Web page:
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|Title:||Business networks and suppliers' locational choice|
|Citation:||Lee, Y.-S. (2002). Business networks and suppliers' locational choice. Environment and Planning A 34 (6) : 1001-1020. ScholarBank@NUS Repository. https://doi.org/10.1068/a34181|
|Abstract:||In this paper I examine the circumstances under which proximity is important to assemblers and suppliers in the South Korean auto industry. In order to understand suppliers' locational calculus, I analyze the power relations between the national state, assemblers as the chaebol, and suppliers and offer a multifaceted causal analysis of suppliers' spatial patterns. I show that only more dedicated suppliers producing either bulky or modular components tend to be co-located with their assembly plants for economic benefits resulting from geographical proximity. I also show that suppliers who transact with several assemblers are relatively more powerful in their markets and thus freer in their location decisions than are dedicated suppliers and prefer remaining in the Seoul metropolitan area, the major agglomeration of R&D activities, markets, and government organizations. These findings challenge the assembler-centric spatial logic of the business network approach, which has the hypothesis of co-location between assemblers and suppliers.|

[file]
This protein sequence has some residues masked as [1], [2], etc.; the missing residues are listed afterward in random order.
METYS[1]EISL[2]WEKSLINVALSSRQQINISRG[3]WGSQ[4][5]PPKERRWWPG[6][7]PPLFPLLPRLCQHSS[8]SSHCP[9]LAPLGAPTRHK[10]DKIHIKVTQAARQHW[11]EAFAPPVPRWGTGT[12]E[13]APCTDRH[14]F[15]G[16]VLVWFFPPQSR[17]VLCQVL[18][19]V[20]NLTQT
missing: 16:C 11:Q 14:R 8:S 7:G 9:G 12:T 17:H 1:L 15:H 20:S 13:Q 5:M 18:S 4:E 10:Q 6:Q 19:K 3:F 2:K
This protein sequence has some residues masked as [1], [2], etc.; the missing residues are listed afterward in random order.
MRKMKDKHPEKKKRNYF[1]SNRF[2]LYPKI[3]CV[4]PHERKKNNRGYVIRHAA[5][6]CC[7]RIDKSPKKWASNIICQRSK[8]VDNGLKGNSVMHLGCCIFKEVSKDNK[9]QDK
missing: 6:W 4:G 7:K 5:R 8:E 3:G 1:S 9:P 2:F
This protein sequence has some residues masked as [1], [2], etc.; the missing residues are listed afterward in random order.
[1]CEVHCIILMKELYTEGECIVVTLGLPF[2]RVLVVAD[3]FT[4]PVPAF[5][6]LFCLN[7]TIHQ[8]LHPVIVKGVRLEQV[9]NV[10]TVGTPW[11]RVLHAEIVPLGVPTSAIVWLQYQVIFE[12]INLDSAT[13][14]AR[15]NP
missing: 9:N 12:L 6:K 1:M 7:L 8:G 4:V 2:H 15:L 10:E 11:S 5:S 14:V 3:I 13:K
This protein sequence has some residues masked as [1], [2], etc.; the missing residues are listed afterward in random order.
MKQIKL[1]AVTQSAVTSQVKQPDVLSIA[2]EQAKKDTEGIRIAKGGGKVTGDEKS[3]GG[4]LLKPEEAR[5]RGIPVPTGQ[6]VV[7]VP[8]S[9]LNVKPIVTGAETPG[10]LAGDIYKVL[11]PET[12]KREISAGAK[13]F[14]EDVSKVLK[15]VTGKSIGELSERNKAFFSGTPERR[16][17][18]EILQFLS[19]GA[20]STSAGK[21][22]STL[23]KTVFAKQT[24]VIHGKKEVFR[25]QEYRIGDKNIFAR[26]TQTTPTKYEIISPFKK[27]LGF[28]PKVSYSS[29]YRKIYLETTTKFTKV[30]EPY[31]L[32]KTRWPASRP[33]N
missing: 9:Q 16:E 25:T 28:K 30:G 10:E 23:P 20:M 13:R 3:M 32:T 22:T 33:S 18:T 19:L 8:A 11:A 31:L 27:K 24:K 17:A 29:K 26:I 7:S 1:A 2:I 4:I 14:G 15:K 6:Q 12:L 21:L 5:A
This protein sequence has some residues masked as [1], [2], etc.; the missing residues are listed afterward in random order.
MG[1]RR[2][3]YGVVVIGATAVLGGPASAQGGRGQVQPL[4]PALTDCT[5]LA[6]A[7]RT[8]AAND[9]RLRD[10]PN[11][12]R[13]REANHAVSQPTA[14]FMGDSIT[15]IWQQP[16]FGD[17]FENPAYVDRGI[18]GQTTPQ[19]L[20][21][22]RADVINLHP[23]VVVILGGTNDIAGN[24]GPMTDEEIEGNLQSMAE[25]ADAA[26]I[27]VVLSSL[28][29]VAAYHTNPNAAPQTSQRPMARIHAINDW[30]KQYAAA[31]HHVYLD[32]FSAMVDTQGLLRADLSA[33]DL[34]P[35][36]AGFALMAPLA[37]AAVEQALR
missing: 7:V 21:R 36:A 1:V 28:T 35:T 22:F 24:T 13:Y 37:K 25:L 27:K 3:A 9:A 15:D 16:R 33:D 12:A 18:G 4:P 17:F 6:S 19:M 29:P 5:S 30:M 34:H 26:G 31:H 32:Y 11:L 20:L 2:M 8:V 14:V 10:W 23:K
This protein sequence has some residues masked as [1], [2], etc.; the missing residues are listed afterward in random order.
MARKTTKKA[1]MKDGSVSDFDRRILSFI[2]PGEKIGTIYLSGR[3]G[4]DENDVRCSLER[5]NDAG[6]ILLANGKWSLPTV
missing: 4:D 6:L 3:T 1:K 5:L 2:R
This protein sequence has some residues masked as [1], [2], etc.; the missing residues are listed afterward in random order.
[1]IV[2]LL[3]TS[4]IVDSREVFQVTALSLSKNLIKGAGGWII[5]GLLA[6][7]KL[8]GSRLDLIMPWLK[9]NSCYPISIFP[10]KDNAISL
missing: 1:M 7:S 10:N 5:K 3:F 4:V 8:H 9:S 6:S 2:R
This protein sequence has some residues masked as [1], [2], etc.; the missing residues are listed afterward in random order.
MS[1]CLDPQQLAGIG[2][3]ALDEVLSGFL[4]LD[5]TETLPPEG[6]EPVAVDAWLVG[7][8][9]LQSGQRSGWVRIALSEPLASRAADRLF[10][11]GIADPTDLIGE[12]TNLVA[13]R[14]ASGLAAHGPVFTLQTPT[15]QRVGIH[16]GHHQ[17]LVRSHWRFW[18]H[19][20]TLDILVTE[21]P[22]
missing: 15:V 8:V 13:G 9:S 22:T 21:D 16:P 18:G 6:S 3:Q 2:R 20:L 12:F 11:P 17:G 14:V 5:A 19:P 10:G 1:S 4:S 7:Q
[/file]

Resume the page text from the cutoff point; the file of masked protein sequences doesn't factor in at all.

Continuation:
|Source Title:||Environment and Planning A|
|Appears in Collections:||Staff Publications|
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